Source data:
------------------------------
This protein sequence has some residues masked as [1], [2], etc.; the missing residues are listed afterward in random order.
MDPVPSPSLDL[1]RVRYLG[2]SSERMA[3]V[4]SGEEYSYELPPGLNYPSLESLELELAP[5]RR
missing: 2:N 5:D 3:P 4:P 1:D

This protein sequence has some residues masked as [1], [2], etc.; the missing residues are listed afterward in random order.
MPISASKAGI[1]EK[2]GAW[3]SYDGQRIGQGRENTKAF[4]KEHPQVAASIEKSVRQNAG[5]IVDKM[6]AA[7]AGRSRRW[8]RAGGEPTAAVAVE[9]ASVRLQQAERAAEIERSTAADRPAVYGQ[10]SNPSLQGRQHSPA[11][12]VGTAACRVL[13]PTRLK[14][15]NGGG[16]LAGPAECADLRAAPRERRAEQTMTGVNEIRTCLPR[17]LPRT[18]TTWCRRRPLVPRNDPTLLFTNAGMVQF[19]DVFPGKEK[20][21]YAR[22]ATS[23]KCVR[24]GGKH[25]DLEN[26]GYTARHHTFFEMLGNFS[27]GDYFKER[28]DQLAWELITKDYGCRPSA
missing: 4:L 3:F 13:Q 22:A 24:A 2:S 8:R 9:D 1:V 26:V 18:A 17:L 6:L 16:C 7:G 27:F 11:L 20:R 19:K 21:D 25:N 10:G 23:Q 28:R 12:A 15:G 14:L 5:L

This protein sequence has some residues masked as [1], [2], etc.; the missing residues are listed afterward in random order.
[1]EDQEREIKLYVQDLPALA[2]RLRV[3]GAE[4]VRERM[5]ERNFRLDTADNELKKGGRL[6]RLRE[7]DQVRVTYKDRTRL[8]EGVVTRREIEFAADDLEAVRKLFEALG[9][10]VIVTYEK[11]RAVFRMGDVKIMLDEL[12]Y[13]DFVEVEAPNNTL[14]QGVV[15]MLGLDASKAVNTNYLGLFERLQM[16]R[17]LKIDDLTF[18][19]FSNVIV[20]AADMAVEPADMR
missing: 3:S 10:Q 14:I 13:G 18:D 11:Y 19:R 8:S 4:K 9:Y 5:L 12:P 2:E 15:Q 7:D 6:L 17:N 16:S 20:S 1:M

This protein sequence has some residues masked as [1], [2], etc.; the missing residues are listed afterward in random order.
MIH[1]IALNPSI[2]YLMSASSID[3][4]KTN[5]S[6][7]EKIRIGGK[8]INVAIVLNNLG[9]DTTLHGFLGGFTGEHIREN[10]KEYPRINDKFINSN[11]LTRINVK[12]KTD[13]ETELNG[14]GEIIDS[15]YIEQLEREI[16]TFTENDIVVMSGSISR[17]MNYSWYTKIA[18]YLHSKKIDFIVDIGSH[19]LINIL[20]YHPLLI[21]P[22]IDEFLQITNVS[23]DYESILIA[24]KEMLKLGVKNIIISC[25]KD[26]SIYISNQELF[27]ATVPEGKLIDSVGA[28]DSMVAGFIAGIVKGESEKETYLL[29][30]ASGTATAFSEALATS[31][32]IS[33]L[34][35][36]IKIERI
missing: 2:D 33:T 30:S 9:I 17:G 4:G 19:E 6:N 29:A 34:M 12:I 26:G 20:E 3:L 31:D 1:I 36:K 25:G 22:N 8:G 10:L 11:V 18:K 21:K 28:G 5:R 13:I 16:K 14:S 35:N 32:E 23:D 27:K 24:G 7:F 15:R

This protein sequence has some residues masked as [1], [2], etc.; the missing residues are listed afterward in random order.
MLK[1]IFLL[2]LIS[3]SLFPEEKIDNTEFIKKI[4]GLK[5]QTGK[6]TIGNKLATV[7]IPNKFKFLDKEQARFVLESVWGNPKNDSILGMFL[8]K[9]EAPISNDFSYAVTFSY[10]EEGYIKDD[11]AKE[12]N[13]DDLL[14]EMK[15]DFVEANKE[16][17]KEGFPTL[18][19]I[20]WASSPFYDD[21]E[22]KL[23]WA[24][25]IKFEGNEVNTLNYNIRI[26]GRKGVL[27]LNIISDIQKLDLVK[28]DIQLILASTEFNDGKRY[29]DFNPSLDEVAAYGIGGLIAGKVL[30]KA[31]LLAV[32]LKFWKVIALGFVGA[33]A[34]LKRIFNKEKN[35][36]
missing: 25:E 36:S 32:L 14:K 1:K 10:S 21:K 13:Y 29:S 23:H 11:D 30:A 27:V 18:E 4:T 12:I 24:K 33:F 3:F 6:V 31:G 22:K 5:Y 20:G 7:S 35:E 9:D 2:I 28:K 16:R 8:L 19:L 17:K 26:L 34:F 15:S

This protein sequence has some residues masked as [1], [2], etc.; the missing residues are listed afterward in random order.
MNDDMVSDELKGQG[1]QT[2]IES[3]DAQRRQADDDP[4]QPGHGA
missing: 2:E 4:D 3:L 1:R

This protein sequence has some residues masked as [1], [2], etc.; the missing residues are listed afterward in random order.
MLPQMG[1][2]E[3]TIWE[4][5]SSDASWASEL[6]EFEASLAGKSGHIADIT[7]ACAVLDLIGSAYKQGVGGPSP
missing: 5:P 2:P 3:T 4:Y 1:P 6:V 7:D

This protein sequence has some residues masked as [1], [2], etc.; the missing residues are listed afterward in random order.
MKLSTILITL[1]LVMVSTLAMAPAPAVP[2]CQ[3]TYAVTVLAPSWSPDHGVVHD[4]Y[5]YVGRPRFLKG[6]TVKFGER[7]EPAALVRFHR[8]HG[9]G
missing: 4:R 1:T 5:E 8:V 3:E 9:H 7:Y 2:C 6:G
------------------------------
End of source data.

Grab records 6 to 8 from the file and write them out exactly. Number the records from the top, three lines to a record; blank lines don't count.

This protein sequence has some residues masked as [1], [2], etc.; the missing residues are listed afterward in random order.
MNDDMVSDELKGQG[1]QT[2]IES[3]DAQRRQADDDP[4]QPGHGA
missing: 2:E 4:D 3:L 1:R

This protein sequence has some residues masked as [1], [2], etc.; the missing residues are listed afterward in random order.
MLPQMG[1][2]E[3]TIWE[4][5]SSDASWASEL[6]EFEASLAGKSGHIADIT[7]ACAVLDLIGSAYKQGVGGPSP
missing: 5:P 2:P 3:T 4:Y 1:P 6:V 7:D

This protein sequence has some residues masked as [1], [2], etc.; the missing residues are listed afterward in random order.
MKLSTILITL[1]LVMVSTLAMAPAPAVP[2]CQ[3]TYAVTVLAPSWSPDHGVVHD[4]Y[5]YVGRPRFLKG[6]TVKFGER[7]EPAALVRFHR[8]HG[9]G
missing: 4:R 1:T 5:E 8:V 3:E 9:H 7:Y 2:C 6:G